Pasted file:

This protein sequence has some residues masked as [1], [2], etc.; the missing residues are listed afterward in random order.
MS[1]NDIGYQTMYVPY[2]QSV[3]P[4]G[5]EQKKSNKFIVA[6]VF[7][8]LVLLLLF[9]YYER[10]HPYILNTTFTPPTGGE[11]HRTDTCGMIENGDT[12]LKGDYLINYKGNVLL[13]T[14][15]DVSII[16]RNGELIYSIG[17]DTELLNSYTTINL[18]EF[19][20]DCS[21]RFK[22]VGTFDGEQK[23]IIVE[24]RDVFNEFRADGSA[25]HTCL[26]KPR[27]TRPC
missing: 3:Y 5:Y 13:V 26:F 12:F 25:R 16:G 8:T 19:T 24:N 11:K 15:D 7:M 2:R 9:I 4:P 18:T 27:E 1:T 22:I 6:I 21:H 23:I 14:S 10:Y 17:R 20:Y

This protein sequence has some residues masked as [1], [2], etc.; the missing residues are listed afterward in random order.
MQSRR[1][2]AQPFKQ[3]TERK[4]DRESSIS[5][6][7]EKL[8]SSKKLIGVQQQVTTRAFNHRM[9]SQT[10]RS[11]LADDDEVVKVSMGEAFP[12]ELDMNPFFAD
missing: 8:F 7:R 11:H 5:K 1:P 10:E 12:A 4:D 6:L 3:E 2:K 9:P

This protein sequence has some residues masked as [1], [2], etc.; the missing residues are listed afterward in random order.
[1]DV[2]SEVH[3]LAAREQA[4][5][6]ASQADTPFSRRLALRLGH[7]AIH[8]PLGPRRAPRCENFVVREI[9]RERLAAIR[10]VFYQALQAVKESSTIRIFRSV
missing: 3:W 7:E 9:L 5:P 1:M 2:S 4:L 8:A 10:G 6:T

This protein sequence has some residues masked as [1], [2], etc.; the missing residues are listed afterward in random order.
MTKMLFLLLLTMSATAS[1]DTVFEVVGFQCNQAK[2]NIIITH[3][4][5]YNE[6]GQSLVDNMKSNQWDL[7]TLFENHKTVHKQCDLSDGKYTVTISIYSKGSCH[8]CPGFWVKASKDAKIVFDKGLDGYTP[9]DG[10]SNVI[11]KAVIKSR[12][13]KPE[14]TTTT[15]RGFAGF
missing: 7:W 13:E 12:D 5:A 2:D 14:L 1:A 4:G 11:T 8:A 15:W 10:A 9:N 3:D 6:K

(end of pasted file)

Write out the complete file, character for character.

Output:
This protein sequence has some residues masked as [1], [2], etc.; the missing residues are listed afterward in random order.
MS[1]NDIGYQTMYVPY[2]QSV[3]P[4]G[5]EQKKSNKFIVA[6]VF[7][8]LVLLLLF[9]YYER[10]HPYILNTTFTPPTGGE[11]HRTDTCGMIENGDT[12]LKGDYLINYKGNVLL[13]T[14][15]DVSII[16]RNGELIYSIG[17]DTELLNSYTTINL[18]EF[19][20]DCS[21]RFK[22]VGTFDGEQK[23]IIVE[24]RDVFNEFRADGSA[25]HTCL[26]KPR[27]TRPC
missing: 3:Y 5:Y 13:V 26:F 12:F 25:R 16:G 8:T 19:T 24:N 11:K 15:D 7:M 2:R 9:I 4:P 18:T 27:E 1:T 22:I 6:I 21:H 23:I 14:S 10:Y 17:R 20:Y

This protein sequence has some residues masked as [1], [2], etc.; the missing residues are listed afterward in random order.
MQSRR[1][2]AQPFKQ[3]TERK[4]DRESSIS[5][6][7]EKL[8]SSKKLIGVQQQVTTRAFNHRM[9]SQT[10]RS[11]LADDDEVVKVSMGEAFP[12]ELDMNPFFAD
missing: 8:F 7:R 11:H 5:K 1:P 10:E 12:A 4:D 6:L 3:E 2:K 9:P

This protein sequence has some residues masked as [1], [2], etc.; the missing residues are listed afterward in random order.
[1]DV[2]SEVH[3]LAAREQA[4][5][6]ASQADTPFSRRLALRLGH[7]AIH[8]PLGPRRAPRCENFVVREI[9]RERLAAIR[10]VFYQALQAVKESSTIRIFRSV
missing: 3:W 7:E 9:L 5:P 1:M 2:S 4:L 8:A 10:G 6:T

This protein sequence has some residues masked as [1], [2], etc.; the missing residues are listed afterward in random order.
MTKMLFLLLLTMSATAS[1]DTVFEVVGFQCNQAK[2]NIIITH[3][4][5]YNE[6]GQSLVDNMKSNQWDL[7]TLFENHKTVHKQCDLSDGKYTVTISIYSKGSCH[8]CPGFWVKASKDAKIVFDKGLDGYTP[9]DG[10]SNVI[11]KAVIKSR[12][13]KPE[14]TTTT[15]RGFAGF
missing: 7:W 13:E 12:D 5:A 2:D 14:L 1:A 4:G 11:T 8:A 15:W 10:A 9:N 3:D 6:K